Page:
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March of the Minnows

Posted by Richard Friday, June 30, 2006 , , ,

Bob Neil, the Bromley victor - but only justThe two by-elections, at Bromley and Blaenau Gwent have the political classes twittering, but with the turnouts respectively 40.5 (down 24.3 percent from the general) and 51.7 percent (-14.4 percent), it is clear that neither election set the political process alight.

The "shock" result, if you can call it that, was the poor showing of the Bromley Conservative candidate, Bob Neill, who only just got in with 11,621 votes against a strong challenge from the Lib-Dims, slashing the general election majority of 13,342 to 633

But what is especially interesting is the Bromley result. UKIP came third, beating Labour into fourth place, taking 2347 votes, but collectively, the eight minority parties polled 4,518 votes.

The cumulative effect of these minority parties is now getting quite significant and was definitely a factor in the last general election, where the UKIP/Veritas vote exceeded the Labour majority over the Conservatives in 28 seats, undoubtedly costing the Tories a significant number of seats.

Then there were the recent Council elections where not only did the BNP romp home in Barking and Dagenham but came in second in Bradford with 27.5 percent of the vote in the wards which they contested.

It is always dangerous to extrapolate results from by-elections, but the "minnow" phenomenon is beginning to become well-established, where many of those who are prepared to turn out to vote are so disillusioned with the established parties that they are prepared to vote for minority parties. And, of course, in Blaenau Gwent, the independent candidate won.

What we are almost certainly seeing, therefore, is not a rejection of politics but a turning away from the established party politics. Political issues have never been more closely and actively argued, but the established parties are simply not part of the debate.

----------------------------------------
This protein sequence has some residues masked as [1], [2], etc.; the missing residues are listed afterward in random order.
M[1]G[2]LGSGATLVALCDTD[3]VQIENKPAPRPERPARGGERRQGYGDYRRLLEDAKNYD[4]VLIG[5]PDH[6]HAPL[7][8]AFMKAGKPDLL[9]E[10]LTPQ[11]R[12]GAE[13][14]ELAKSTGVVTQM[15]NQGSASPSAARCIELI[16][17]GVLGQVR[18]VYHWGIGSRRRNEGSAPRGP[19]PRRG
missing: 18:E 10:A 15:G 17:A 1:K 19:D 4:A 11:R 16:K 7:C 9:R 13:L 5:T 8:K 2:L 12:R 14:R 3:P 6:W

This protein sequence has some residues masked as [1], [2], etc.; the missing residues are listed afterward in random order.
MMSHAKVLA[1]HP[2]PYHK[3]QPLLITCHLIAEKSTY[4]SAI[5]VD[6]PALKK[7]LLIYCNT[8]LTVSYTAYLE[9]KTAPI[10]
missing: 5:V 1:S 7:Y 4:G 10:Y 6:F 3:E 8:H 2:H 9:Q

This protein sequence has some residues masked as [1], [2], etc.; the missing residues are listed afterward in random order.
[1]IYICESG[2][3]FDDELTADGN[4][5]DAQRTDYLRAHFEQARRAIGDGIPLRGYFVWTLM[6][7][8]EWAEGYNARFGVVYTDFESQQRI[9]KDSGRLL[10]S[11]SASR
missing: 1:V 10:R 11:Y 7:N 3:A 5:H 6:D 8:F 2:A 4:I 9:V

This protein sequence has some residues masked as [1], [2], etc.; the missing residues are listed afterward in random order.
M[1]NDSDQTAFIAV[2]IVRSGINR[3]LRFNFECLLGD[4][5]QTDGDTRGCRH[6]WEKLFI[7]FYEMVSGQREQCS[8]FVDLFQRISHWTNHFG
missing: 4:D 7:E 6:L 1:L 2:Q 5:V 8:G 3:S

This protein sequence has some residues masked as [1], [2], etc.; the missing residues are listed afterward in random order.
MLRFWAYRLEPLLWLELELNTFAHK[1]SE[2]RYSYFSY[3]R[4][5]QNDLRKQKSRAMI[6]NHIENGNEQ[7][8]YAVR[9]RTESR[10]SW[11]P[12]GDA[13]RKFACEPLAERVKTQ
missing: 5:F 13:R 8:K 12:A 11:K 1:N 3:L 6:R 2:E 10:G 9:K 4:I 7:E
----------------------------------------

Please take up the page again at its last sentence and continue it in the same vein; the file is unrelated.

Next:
Of this, I can vouch personally. In all the years I have been writing about the EU and political issues generally, I have never experienced so many personal messages and discussion as I have over the intensely political issue of the inadequate equipment provided for our armed forces in Iraq. Furthermore, this has been reflected in a marked increase in the “hits” for this blog, in the unprecedented level of interest in our forum thread and the nearly 11,000 “hits” on the unofficial Army forum thread.

In all, this should not come as a surprise as, in February this year, we reported on a Mori poll which put "defence/foreign affairs/terrorism” as the most important issues facing Britain today, giving a 34 percent response compared with the NHS/Hospitals at 33 percent.

By contrast, last weekend I attended a Conservative Party function with 450 party members crammed into a huge tent, where the discussion was "David Cameron this" and "David Cameron that" and how we must all fall in behind "our new leader".

More than one person, however, remarked to me of the high average age of those present, one suggesting sadly that we were looking at a party on the verge of extinction. Posing the question, why are younger people no longer interested in politics, my rejoinder was that they are – they are simply not interested in your brand of party politics.

The problem, I declared in my grand manner which (rightly) infuriates so many people, was that the established political parties have become so introspective that they are now only interested in themselves. That much is glaringly evident from the Tory Boy Blog. My remedy was equally straightforward. Start taking an interest in the things that ordinary people are interested in, and they will take an interest in you.

Until then, I suspect we will see the continued onwards march of the minnows.

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